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Posted by: thepinetree on 05/29/2014 09:18 AM Updated by: thepinetree on 05/29/2014 09:20 AM
Expires: 01/01/2019 12:00 AM
:



US Economy Contracted In First Quarter of 2014

Washington, DC...Real gross domestic product -- the output of goods and services produced by labor and property located in the United States -- decreased at an annual rate of 1.0 percent in the first quarter according to the "second" estimate released by the Bureau of Economic Analysis. In the fourth quarter, real GDP increased 2.6 percent. The GDP estimate released today is based on more complete source data than were available for the "advance" estimate issued last month. In the advance estimate, real GDP was estimated to have increased 0.1 percent. With this second estimate for the first quarter, the decline in private inventory investment was larger than previously estimated...





The decrease in real GDP in the first quarter primarily reflected negative contributions from
private inventory investment, exports, nonresidential fixed investment, state and local government
spending, and residential fixed investment that were partly offset by a positive contribution from
personal consumption expenditures. Imports, which are a subtraction in the calculation of GDP,
increased.

BOX.___________

Annual Revision of the National Income and Product Accounts

The annual revision of the national income and product accounts will be released along with the
"advance" estimate of GDP for the second quarter of 2014 on July 30. In addition to the regular revision
of estimates for the most recent 3 years and for the first quarter of 2014, GDP and select components
will be revised back to the first quarter of 1999 (see "Preview of Upcoming NIPA Revision" in the May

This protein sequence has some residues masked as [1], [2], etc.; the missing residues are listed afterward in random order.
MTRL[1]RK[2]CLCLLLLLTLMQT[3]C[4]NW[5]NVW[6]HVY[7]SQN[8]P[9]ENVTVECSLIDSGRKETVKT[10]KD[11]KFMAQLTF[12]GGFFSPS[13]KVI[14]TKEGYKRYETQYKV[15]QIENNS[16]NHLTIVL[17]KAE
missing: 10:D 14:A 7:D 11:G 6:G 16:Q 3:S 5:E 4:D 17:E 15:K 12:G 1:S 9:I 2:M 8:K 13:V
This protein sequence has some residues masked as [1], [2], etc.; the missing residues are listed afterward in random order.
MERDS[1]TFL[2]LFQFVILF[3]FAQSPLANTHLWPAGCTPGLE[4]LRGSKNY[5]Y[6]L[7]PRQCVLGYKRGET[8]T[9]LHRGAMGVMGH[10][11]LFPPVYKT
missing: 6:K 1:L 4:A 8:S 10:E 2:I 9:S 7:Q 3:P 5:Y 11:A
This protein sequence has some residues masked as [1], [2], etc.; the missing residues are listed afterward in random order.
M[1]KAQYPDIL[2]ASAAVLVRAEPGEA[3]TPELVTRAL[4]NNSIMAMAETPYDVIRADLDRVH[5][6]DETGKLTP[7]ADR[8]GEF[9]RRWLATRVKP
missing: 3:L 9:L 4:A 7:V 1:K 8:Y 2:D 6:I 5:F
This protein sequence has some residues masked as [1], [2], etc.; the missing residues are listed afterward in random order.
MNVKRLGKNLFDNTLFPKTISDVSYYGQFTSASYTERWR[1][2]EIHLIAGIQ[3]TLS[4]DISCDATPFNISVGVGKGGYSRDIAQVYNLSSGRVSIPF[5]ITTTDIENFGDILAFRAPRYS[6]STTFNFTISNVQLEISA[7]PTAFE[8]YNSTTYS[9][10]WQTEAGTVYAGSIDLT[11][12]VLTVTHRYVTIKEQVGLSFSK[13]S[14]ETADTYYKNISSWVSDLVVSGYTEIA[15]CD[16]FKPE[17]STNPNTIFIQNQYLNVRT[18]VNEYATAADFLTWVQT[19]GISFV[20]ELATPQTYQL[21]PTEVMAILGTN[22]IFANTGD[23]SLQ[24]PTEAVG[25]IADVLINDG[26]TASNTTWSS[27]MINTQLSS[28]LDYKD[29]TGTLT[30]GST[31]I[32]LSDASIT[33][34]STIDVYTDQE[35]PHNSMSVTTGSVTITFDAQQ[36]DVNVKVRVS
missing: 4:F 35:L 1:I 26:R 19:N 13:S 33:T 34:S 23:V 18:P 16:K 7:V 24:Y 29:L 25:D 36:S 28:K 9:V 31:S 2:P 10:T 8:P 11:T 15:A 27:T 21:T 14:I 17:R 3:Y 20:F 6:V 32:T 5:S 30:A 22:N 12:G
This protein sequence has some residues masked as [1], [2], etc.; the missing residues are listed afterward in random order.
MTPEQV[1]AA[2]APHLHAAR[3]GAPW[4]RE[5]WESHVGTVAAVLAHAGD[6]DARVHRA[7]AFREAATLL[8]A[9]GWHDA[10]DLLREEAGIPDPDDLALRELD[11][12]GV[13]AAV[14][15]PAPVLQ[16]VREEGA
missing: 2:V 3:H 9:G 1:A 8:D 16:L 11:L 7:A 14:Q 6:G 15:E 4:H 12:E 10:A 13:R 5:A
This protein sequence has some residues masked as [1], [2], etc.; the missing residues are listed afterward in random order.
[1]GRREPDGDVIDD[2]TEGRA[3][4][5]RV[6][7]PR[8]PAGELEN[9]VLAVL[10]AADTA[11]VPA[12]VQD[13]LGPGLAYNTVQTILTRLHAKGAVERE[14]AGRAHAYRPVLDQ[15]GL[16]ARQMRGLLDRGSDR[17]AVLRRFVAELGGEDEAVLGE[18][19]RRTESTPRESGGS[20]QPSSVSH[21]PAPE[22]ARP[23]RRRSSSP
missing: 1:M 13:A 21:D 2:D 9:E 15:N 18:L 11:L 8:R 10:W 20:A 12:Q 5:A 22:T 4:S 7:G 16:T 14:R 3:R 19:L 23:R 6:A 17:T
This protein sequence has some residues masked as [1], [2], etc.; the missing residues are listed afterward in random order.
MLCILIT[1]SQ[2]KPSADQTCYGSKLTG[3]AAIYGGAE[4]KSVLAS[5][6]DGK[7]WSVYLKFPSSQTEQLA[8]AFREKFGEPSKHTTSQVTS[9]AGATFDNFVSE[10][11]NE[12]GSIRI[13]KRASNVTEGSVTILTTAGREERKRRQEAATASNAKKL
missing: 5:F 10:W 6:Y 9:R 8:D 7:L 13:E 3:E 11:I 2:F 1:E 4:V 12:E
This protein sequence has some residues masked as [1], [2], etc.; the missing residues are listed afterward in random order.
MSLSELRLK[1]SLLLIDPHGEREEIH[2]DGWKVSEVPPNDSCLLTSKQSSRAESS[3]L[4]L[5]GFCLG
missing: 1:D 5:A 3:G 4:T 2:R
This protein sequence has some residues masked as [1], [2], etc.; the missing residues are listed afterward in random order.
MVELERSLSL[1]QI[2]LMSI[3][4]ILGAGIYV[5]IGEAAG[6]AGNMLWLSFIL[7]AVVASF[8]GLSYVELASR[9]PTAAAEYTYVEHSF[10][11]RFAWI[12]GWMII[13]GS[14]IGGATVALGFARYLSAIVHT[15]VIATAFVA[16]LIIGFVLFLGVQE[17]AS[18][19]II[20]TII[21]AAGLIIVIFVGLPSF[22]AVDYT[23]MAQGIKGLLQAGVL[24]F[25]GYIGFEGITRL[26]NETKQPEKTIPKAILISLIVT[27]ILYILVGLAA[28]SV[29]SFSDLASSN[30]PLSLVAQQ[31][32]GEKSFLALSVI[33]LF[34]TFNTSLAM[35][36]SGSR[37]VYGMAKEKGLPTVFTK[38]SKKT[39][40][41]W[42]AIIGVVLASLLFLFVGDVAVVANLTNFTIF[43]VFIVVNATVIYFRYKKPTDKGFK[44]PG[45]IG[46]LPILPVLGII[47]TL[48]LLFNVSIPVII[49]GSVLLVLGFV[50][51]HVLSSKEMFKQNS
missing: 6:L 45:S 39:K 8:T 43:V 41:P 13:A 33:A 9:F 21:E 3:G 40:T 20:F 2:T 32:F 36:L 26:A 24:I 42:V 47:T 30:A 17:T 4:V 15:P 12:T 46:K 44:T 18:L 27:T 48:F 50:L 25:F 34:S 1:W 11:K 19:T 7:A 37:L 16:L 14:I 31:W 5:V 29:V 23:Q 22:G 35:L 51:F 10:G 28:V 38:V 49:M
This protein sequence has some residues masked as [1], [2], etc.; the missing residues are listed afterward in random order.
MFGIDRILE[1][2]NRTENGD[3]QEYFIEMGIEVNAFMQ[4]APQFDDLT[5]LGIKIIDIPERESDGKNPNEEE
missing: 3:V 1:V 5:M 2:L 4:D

Survey of Current Business). The August Survey will contain an article describing the annual revision
in detail.

FOOTNOTE.______

NOTE. Quarterly estimates are expressed at seasonally adjusted annual rates, unless otherwise
specified. Quarter-to-quarter dollar changes are differences between these published estimates. Percent
changes are calculated from unrounded data and are annualized. "Real" estimates are in chained (2009)
dollars. Price indexes are chain-type measures.

This news release is available on BEA’s Web site at www.bea.gov along with the Technical Note and
Highlights related to this release. For information on revisions, see "Revisions to GDP, GDI, and
Their Major Components".
_______________


The downturn in the percent change in real GDP primarily reflected a downturn in exports, a
larger decrease in private inventory investment, and downturns in nonresidential fixed investment and in
state and local government spending that were partly offset by an upturn in federal government
spending.

The price index for gross domestic purchases, which measures prices paid by U.S. residents,
increased 1.3 percent in the first quarter, 0.1 percentage point less than in the advance estimate; this
index increased 1.5 percent in the fourth quarter. Excluding food and energy prices, the price index for
gross domestic purchases increased 1.3 percent in the first quarter, compared with an increase of 1.8
percent in the fourth.

Real personal consumption expenditures increased 3.1 percent in the first quarter, compared with
an increase of 3.3 percent in the fourth. Durable goods increased 1.4 percent, compared with an increase
of 2.8 percent. Nondurable goods increased 0.4 percent, compared with an increase of 2.9 percent.
Services increased 4.3 percent, compared with an increase of 3.5 percent.

Real nonresidential fixed investment decreased 1.6 percent in the first quarter, in contrast to an
increase of 5.7 percent in the fourth. Investment in nonresidential structures decreased 7.5 percent,
compared with a decrease of 1.8 percent. Investment in equipment decreased 3.1 percent, in contrast to
an increase of 10.9 percent. Investment in intellectual property products increased 5.1 percent,
compared with an increase of 4.0 percent. Real residential fixed investment decreased 5.0 percent,